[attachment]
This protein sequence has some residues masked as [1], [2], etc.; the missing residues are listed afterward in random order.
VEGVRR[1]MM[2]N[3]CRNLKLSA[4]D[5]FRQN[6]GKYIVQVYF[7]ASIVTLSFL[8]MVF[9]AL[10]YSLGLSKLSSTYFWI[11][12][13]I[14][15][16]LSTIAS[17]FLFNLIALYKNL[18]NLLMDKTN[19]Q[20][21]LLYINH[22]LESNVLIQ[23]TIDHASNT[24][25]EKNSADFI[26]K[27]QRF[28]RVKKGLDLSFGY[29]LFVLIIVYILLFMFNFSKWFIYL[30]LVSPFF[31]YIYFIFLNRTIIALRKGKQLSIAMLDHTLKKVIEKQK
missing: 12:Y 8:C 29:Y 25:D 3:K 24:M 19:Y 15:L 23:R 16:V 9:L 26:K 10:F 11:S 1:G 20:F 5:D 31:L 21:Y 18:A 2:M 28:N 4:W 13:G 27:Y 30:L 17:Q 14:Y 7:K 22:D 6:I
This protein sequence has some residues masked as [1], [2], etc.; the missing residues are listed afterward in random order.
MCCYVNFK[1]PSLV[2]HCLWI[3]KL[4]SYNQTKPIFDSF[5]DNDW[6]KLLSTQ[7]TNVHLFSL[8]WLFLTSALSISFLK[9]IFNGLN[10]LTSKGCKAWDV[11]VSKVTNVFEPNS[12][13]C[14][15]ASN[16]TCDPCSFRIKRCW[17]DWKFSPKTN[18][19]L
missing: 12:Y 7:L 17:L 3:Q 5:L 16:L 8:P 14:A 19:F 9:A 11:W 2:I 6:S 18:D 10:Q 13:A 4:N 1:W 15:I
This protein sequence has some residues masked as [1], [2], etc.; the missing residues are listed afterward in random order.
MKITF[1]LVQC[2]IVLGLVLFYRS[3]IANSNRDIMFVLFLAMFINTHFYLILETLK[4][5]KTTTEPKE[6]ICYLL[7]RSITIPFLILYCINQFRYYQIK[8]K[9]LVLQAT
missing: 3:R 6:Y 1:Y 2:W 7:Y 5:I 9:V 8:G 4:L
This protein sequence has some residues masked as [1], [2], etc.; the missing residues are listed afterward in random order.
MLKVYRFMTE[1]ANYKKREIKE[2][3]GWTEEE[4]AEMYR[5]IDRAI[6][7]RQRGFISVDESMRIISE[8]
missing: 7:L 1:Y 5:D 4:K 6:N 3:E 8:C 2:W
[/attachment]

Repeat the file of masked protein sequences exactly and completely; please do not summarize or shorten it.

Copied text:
This protein sequence has some residues masked as [1], [2], etc.; the missing residues are listed afterward in random order.
VEGVRR[1]MM[2]N[3]CRNLKLSA[4]D[5]FRQN[6]GKYIVQVYF[7]ASIVTLSFL[8]MVF[9]AL[10]YSLGLSKLSSTYFWI[11][12][13]I[14][15][16]LSTIAS[17]FLFNLIALYKNL[18]NLLMDKTN[19]Q[20][21]LLYINH[22]LESNVLIQ[23]TIDHASNT[24][25]EKNSADFI[26]K[27]QRF[28]RVKKGLDLSFGY[29]LFVLIIVYILLFMFNFSKWFIYL[30]LVSPFF[31]YIYFIFLNRTIIALRKGKQLSIAMLDHTLKKVIEKQK
missing: 12:Y 8:C 29:Y 25:D 3:K 24:M 19:Y 15:L 23:R 16:V 9:L 26:K 10:F 11:S 1:G 20:F 5:D 31:L 21:Y 18:A 2:M 28:N 4:W 13:G 27:Y 30:L 17:Q 14:Y 7:K 22:D 6:I
This protein sequence has some residues masked as [1], [2], etc.; the missing residues are listed afterward in random order.
MCCYVNFK[1]PSLV[2]HCLWI[3]KL[4]SYNQTKPIFDSF[5]DNDW[6]KLLSTQ[7]TNVHLFSL[8]WLFLTSALSISFLK[9]IFNGLN[10]LTSKGCKAWDV[11]VSKVTNVFEPNS[12][13]C[14][15]ASN[16]TCDPCSFRIKRCW[17]DWKFSPKTN[18][19]L
missing: 12:Y 7:L 17:L 3:Q 5:L 16:L 8:P 14:A 19:F 9:A 11:W 2:I 6:S 18:D 10:Q 13:A 4:N 1:W 15:I
This protein sequence has some residues masked as [1], [2], etc.; the missing residues are listed afterward in random order.
MKITF[1]LVQC[2]IVLGLVLFYRS[3]IANSNRDIMFVLFLAMFINTHFYLILETLK[4][5]KTTTEPKE[6]ICYLL[7]RSITIPFLILYCINQFRYYQIK[8]K[9]LVLQAT
missing: 3:R 6:Y 1:Y 2:W 7:Y 5:I 9:V 8:G 4:L
This protein sequence has some residues masked as [1], [2], etc.; the missing residues are listed afterward in random order.
MLKVYRFMTE[1]ANYKKREIKE[2][3]GWTEEE[4]AEMYR[5]IDRAI[6][7]RQRGFISVDESMRIISE[8]
missing: 7:L 1:Y 5:D 4:K 6:N 3:E 8:C 2:W